The Uncanniest Valley: What Happens When Robots Know Us Better Than We Know Ourselves?

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uncanny_valleyedThe “uncanny valley” is a term coined by Japanese roboticist Mashahiro Mori in 1970 to describe the strange fact that, as robots become more human-like, we relate to them better—but only to a point. The ”uncanny valley” is this point.

The issue is that, as robots start to approach true human mimicry, when they look and move almost, but not exactly, like a real human, real humans react with a deep and violent sense of revulsion.

This is evolution at work. Biologically, revulsion is a subset of disgust, one of our most fundamental emotions and the by-product of evolution’s early need to prevent an organism from eating foods that could harm that organism. Since survival is at stake, disgust functions less like a normal emotion and more like a phobia—a nearly unshakable hard-wired reaction.

Psychologist Paul Ekman discovered that disgust, alongside contempt, surprise, fear, joy, and sadness, is one of the six universally recognized emotions. But the deepness of this emotion (meaning its incredibly long and critically important evolutionary history) is why Ekman also discovered that in marriages, once one partner starts feeling disgust for the other, the result is almost always divorce.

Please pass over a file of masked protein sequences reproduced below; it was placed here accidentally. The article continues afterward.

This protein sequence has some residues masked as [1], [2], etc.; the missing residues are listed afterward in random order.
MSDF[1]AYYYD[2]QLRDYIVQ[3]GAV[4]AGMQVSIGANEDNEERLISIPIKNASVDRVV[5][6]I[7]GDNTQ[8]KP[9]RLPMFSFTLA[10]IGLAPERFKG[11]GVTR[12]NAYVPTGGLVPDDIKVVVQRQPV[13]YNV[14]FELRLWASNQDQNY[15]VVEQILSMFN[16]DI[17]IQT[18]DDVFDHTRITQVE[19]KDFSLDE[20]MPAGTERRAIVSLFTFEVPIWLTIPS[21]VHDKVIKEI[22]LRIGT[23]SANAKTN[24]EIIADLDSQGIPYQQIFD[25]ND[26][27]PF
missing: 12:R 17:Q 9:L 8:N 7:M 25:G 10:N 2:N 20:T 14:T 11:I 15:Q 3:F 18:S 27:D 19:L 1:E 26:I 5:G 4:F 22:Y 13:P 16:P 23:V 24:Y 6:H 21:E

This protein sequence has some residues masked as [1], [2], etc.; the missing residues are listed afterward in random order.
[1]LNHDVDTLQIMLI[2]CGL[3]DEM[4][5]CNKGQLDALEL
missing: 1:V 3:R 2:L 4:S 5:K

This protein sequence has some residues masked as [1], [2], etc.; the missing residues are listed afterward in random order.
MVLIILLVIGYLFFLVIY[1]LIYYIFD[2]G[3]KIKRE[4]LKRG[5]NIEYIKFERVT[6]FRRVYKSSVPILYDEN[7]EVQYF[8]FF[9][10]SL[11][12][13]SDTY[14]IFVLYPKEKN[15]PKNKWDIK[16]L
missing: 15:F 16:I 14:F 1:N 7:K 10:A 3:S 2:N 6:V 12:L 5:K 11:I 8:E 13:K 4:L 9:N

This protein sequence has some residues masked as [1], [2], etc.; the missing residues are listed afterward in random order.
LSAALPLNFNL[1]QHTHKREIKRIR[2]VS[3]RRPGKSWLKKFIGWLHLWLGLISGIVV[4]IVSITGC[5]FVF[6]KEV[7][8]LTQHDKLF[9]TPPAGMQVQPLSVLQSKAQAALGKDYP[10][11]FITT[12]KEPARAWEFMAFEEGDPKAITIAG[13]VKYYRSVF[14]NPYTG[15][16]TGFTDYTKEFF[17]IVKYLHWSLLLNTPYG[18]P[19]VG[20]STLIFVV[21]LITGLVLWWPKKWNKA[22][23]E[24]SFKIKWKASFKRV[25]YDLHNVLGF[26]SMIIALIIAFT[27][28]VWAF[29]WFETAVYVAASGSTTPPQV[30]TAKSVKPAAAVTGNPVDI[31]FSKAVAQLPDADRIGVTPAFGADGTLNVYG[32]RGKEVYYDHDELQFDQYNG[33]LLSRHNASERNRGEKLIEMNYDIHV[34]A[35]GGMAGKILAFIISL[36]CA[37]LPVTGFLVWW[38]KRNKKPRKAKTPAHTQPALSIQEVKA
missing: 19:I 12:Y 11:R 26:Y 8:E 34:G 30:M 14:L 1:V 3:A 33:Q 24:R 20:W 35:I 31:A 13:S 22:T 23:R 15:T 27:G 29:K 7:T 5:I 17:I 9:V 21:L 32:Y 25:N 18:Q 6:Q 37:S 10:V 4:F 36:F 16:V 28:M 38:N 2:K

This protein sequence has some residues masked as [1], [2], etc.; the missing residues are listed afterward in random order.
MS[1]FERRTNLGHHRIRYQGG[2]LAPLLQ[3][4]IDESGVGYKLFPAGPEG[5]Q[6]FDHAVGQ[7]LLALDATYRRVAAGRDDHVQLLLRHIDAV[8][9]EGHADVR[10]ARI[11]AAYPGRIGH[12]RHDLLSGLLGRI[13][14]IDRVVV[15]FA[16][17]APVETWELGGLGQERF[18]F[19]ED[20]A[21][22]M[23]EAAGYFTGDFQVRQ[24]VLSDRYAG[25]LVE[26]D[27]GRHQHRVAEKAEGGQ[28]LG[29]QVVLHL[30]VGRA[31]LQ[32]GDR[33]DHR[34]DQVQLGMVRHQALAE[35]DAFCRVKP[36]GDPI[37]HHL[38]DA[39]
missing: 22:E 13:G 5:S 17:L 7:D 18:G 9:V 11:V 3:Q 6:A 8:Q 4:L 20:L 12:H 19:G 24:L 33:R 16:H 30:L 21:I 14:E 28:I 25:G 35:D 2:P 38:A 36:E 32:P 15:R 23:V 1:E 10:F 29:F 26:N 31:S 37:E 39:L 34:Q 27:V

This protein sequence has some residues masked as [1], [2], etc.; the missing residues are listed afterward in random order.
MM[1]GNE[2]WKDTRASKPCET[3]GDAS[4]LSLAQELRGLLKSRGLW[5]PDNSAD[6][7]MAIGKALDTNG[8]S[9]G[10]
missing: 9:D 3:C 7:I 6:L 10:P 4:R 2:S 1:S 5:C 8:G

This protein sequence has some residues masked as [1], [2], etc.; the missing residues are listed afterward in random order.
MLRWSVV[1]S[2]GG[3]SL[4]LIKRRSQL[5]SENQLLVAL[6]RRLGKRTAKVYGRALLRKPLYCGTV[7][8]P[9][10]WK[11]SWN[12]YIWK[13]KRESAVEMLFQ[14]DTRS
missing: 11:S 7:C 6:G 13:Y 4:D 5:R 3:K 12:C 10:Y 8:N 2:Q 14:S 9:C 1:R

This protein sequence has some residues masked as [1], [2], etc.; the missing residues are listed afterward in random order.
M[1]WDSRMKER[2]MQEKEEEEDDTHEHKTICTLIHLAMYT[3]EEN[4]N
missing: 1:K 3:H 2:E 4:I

Why? Because once disgust shows up the brain of the disgust-feeler starts processing the other person (i.e. the disgust trigger) as a toxin. Not only does this bring on an unshakable sense of revulsion (i.e. get me the hell away from this toxic thing response), it de-humanizes the other person, making it much harder for the disgust-feeler to feel empathy. Both spell doom for relationships.

Now, disgust comes in a three flavors. Pathogenic disgust refers to what happens when we encounter infectious microorganisms; moral disgust pertains to social transgressions like lying, cheating, stealing, raping, killing; and sexual disgust emerges from our desire to avoid procreating with “biologically costly mates.” And it is both sexual disgust and pathogenic that creates the uncanny valley.

To protect us from biologically costly mates, the brain’s pattern recognition has a hair-trigger mechanism for recognizing signs of low-fertility and ill-health. Something that acts almost human but not quite, reads—to our brain’s pattern recognition system—as illness.